+ -Text Size

How Health Insurance Works

Health insurance and the health care law

Many people can get health insurance through their job, a family member with a job, or a government program such as Medicare or Medicaid. In the past, people who did not have health insurance in one of these ways often went without it. The health care law makes it easier for more people to buy health insurance on their own. It also requires most Americans to have health insurance or pay a penalty. This makes it important to understand what health insurance is and how it works.

Do I need health insurance?

We all live with the risk that our health could suddenly get worse because of an accident or illness. If you get injured or sick, you will need health care. The question is, will you be able to get the health care you need, and if so, will you be able to afford it?

Health insurance can make it possible to see a doctor, be treated, or get needed tests and procedures. Health insurance helps to pay the costs of health care, which often costs a lot, and helps to provide financial security for you and your family. Regardless of your age or health condition, it’s important to have health insurance.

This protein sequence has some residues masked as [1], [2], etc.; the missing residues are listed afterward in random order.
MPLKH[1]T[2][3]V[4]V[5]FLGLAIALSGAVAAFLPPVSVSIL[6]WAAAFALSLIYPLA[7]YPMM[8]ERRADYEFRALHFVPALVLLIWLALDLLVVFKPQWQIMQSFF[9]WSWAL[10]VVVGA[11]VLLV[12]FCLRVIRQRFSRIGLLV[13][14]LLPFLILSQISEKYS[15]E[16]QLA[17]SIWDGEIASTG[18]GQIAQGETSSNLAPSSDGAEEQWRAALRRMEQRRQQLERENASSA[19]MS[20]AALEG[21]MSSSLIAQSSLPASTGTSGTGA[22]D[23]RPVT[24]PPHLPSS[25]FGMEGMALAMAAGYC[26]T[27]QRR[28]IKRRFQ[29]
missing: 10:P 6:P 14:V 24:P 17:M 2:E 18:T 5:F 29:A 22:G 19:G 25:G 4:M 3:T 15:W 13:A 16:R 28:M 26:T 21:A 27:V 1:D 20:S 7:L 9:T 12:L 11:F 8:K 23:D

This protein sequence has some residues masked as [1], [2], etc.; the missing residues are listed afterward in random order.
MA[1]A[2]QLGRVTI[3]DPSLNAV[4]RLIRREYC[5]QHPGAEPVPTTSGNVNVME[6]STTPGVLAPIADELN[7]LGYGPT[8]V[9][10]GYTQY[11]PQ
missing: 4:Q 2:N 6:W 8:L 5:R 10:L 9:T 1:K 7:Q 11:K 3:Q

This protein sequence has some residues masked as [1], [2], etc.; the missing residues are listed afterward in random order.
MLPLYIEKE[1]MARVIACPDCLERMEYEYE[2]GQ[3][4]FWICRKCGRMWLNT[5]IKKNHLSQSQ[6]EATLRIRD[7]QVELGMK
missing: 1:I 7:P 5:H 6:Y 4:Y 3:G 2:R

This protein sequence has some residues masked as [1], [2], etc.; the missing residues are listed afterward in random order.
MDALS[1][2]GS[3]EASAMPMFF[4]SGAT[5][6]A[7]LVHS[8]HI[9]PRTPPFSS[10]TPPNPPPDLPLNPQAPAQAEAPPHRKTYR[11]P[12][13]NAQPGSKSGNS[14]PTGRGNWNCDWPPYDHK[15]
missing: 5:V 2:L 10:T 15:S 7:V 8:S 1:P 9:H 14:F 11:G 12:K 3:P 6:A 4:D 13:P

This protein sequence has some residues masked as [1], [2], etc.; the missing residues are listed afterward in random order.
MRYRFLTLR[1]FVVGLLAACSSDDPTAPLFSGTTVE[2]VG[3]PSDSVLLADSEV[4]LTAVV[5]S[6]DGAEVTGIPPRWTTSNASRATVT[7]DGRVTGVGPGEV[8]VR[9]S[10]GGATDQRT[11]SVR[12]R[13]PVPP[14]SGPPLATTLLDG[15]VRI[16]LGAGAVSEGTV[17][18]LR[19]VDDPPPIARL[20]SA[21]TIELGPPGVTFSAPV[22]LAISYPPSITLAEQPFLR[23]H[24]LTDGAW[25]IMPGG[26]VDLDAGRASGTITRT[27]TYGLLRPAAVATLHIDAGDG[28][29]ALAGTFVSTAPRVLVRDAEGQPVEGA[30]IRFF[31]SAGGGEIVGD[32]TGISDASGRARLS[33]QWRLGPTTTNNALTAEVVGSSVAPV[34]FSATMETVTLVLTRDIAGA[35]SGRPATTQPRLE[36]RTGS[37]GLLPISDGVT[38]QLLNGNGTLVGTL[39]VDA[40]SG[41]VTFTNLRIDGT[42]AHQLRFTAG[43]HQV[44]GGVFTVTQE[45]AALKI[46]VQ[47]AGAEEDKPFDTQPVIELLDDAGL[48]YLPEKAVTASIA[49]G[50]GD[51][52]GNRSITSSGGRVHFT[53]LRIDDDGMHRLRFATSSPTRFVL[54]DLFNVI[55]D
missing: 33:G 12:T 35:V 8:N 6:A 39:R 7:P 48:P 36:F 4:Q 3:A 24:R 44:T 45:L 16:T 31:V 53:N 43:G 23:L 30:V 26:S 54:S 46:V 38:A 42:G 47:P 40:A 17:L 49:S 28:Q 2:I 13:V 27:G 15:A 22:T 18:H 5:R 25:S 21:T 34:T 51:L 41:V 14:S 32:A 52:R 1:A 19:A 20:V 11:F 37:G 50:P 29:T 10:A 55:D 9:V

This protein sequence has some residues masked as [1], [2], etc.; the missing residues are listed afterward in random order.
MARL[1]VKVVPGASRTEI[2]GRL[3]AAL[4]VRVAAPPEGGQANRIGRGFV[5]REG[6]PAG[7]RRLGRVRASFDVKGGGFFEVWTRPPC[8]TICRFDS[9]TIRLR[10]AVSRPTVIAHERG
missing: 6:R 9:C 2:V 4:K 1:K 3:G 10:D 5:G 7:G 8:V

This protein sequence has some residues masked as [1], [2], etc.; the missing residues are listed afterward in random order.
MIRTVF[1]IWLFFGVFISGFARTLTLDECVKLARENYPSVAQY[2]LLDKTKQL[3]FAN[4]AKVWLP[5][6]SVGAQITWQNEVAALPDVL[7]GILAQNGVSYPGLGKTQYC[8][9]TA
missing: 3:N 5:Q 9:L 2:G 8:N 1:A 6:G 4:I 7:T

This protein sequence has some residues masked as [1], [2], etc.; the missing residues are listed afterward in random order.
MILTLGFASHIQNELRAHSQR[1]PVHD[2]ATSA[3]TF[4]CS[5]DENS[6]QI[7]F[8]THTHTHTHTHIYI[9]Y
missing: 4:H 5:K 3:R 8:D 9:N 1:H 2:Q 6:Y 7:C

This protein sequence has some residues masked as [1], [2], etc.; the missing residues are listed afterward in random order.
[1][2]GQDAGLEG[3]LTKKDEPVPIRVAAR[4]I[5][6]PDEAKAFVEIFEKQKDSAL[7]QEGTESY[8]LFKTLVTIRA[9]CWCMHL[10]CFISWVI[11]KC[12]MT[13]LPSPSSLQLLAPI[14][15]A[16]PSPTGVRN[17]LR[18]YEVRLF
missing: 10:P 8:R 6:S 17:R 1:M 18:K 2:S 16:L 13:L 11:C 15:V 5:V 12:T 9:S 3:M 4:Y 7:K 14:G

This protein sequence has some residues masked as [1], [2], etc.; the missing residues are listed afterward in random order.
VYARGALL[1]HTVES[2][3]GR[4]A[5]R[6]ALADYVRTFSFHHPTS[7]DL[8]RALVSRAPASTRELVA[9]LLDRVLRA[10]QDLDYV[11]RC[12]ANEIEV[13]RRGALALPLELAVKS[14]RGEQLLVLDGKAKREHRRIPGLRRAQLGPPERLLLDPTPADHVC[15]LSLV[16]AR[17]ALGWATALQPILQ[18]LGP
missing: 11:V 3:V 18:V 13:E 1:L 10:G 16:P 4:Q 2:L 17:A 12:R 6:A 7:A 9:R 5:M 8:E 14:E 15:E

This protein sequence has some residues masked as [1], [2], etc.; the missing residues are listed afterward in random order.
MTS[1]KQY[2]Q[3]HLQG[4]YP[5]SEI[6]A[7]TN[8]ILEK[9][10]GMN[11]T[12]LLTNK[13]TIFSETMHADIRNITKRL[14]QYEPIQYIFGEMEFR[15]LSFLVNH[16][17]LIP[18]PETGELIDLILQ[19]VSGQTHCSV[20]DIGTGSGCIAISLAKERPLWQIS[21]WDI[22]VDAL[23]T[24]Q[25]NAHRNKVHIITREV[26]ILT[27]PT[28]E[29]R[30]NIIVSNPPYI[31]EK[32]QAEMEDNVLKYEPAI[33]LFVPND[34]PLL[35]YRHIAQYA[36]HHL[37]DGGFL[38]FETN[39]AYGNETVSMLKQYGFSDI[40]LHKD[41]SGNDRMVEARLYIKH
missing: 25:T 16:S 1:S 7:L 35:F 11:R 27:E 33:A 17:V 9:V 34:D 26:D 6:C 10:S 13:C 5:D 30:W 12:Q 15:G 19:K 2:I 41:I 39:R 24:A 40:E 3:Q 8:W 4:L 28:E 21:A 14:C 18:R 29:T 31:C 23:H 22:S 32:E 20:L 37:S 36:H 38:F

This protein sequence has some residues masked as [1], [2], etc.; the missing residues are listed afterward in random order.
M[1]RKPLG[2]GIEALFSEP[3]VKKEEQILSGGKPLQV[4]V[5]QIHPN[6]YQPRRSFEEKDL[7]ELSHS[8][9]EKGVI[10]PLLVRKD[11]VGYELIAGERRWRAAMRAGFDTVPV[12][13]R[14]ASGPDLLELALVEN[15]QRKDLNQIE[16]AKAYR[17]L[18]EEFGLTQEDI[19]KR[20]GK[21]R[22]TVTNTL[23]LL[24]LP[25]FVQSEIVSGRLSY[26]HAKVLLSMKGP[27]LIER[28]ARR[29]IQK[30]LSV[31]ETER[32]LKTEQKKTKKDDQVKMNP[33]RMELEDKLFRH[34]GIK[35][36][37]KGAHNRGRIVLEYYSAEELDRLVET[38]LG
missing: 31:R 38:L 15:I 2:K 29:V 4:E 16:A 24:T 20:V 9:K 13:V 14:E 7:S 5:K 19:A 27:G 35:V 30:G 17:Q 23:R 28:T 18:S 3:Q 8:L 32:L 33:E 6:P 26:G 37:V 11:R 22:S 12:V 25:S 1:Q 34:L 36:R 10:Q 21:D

What is health insurance?

Health insurance is a contract between you and an insurance company that agrees to pay part of your medical costs if you get hurt or sick. In return, you make monthly payments to the insurer and help cover the cost of your care. Doctors and other health care providers usually agree to reduce their prices for health insurers, which lowers costs for insurance companies and patients

Health insurance plans generally cover preventive care to keep you healthy, such as vaccines and check-ups, and treatment for injuries or diseases. Health plans differ greatly on what they cover and how much of the costs they will pay, but the health care law is helping many people find a plan that offers the coverage they need at a price they can afford.

Don’t people go without health insurance?

Before the health care law took effect, there were more than 50 million people in America without health insurance. Some of them chose to go without coverage, while others were denied coverage or couldn’t afford it. All of them faced the risk of needing health care and not being able to get it. Without health coverage, you pay the full price of health care out of your own pocket. Just one night in a hospital can cost thousands of dollars. And treatment for a disease like cancer can cost hundreds of thousands of dollars.

People with or without insurance can go to an emergency room for urgent care. But emergency rooms do not offer check-ups, care for ongoing illnesses, or other preventive services that can help keep you healthy. If you have a serious injury or advanced-stage illness, an emergency room visit may only put you in stable condition. You may not get the surgery or treatment you need to get better. Still, if you don’t have health insurance you’ll be billed for the emergency room services.

A breakdown of the costs of health insurance